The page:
No moss growing under me, that’ for sure! lol. The last few days in Bhutan were just as wonderful as the first part, but I ran out of time to do much editing/posting. Then we hit home and had to edit the edited manuscript of the book. That kept me busy through Sunday when we left to come to Yosemite. Still working on the book edit, here, ironically, but the view out the ‘office’ window is of high cliffs, blue sky, clouds, and well it’s not bad!!
This image is Paro with it’s fortress, or dzong, below the prayer flags from an overlook. I can’t wait to delve into the 5000 pics I took while there. Lots of winter work to do now.
Yosemite is our last workshop/tour for the year and I’m actually looking foward to getting other things caught up in Nov-January before we begin again with Death Valley first on the list for 2012. Schedule of other events still being finalized but you can see more info at the Workshops and Tours link on this site.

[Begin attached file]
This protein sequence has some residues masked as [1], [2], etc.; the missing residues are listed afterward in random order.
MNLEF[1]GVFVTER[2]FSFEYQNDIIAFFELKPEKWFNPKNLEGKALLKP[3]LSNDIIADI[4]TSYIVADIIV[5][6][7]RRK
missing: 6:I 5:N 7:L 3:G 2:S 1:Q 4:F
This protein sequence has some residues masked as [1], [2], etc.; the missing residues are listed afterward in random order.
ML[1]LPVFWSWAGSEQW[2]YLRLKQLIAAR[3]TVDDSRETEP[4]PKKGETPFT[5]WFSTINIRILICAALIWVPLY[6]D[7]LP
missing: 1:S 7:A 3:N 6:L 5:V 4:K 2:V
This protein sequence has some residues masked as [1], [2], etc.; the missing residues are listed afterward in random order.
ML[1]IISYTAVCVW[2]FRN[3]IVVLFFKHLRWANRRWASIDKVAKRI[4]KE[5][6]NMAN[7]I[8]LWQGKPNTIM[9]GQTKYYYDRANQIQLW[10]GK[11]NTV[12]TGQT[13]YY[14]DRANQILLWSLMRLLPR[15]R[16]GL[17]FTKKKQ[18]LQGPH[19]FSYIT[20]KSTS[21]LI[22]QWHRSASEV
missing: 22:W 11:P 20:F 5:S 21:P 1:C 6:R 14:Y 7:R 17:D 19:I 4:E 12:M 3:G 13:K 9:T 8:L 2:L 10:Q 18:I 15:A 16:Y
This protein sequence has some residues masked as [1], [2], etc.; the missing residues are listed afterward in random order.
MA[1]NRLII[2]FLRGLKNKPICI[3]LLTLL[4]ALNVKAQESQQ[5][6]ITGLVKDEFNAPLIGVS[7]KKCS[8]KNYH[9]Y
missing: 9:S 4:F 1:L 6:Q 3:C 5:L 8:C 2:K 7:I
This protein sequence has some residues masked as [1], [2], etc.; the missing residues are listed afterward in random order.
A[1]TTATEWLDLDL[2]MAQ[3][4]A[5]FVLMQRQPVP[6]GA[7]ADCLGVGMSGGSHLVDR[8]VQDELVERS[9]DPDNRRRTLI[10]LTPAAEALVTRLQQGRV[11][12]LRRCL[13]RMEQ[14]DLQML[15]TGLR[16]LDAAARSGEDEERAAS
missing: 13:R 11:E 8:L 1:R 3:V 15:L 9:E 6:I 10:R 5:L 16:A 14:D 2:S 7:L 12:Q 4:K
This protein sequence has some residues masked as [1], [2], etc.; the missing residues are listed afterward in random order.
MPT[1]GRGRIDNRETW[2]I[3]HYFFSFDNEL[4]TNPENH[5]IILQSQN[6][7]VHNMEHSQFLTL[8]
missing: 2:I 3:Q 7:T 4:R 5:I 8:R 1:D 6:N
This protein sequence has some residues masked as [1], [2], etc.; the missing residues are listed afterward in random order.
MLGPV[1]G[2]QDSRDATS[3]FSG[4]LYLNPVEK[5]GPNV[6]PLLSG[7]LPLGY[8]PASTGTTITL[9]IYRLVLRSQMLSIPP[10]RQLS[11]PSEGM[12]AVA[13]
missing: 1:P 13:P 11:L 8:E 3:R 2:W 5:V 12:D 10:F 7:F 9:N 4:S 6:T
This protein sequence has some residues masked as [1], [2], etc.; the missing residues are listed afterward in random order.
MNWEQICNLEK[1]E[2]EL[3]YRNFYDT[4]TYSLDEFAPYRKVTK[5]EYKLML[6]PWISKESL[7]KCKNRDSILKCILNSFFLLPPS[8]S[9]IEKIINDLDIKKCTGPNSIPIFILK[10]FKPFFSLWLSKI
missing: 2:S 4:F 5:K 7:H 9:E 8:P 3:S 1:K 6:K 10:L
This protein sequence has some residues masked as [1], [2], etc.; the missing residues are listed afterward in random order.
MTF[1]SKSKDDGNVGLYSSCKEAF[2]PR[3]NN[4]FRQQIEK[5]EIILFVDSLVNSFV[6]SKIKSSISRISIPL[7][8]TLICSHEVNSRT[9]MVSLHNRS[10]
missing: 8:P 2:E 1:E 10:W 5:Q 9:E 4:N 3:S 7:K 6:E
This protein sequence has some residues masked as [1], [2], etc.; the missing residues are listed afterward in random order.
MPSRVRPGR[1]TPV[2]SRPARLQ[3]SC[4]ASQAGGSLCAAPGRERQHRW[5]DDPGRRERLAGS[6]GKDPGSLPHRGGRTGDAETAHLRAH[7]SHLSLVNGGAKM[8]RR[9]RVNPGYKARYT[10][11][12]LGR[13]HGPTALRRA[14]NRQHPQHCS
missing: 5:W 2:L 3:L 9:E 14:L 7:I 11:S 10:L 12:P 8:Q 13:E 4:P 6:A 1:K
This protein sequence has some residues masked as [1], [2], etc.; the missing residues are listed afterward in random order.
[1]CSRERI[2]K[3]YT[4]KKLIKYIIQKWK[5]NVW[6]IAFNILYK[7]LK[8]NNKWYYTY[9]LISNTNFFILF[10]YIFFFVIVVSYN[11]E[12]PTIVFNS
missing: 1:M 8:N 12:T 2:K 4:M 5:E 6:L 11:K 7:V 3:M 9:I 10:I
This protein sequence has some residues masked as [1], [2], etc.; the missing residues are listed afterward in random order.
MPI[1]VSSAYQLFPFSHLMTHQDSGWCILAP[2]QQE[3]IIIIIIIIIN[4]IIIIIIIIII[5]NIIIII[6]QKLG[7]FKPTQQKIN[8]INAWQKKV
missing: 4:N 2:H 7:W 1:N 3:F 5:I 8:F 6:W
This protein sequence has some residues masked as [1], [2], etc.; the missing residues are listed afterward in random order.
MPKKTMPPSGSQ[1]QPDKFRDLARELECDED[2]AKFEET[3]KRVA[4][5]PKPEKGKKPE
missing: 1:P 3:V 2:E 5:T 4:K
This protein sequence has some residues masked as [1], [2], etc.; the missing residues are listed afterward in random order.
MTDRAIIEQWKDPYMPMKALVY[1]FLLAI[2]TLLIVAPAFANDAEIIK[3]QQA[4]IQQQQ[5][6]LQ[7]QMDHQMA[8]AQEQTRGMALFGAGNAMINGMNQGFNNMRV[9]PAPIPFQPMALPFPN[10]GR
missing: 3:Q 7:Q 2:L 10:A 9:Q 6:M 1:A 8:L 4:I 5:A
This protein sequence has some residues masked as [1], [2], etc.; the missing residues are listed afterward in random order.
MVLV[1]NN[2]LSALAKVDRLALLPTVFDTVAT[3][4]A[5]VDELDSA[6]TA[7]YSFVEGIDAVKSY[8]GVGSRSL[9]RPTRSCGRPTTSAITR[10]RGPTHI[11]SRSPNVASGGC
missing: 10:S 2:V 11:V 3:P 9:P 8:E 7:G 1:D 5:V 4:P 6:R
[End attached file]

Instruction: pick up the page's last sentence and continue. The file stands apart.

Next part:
There are two types of prayer flags in Bhutan: The string of five different colored flags, where blue corresponds with the sky, white with clouds, red with fire, green with water and yellow with earth. It is believed that the special blessing power of the mantras printed on them is spread all over the world by the wind, bringing benefits and happiness to those touched by them. By putting up prayer flags for the benefit and happiness of all being one can gain merits for the next life.
The white, tall flags have mantras printed on them but they are for honoring the dead – and placed in an auspicious place chosen for good winds to carry the wishes and spirit of the deceased into the next life.
In a nutshell, perhaps more than you wanted to know! Yes, home safe and you, too, from Mexico! New book will be co-authored with Jed, and about photography closer to home…due out in August 2012.
Thanks for commenting, John!
Are the prayer flags connected in any way to Day of the Dead celebrations? Love the near far relationship with the flags and town. Thanks for your kind comments on my blog Bren. Glad you’re home safely. Looking forward to another Tharp book! You know how much I love your first one and recommend it to all my students.